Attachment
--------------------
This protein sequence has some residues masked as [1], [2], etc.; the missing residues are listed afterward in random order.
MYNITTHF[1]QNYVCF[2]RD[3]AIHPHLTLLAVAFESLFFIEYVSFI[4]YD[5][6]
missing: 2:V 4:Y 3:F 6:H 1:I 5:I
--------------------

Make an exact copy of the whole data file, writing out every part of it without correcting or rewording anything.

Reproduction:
This protein sequence has some residues masked as [1], [2], etc.; the missing residues are listed afterward in random order.
MYNITTHF[1]QNYVCF[2]RD[3]AIHPHLTLLAVAFESLFFIEYVSFI[4]YD[5][6]
missing: 2:V 4:Y 3:F 6:H 1:I 5:I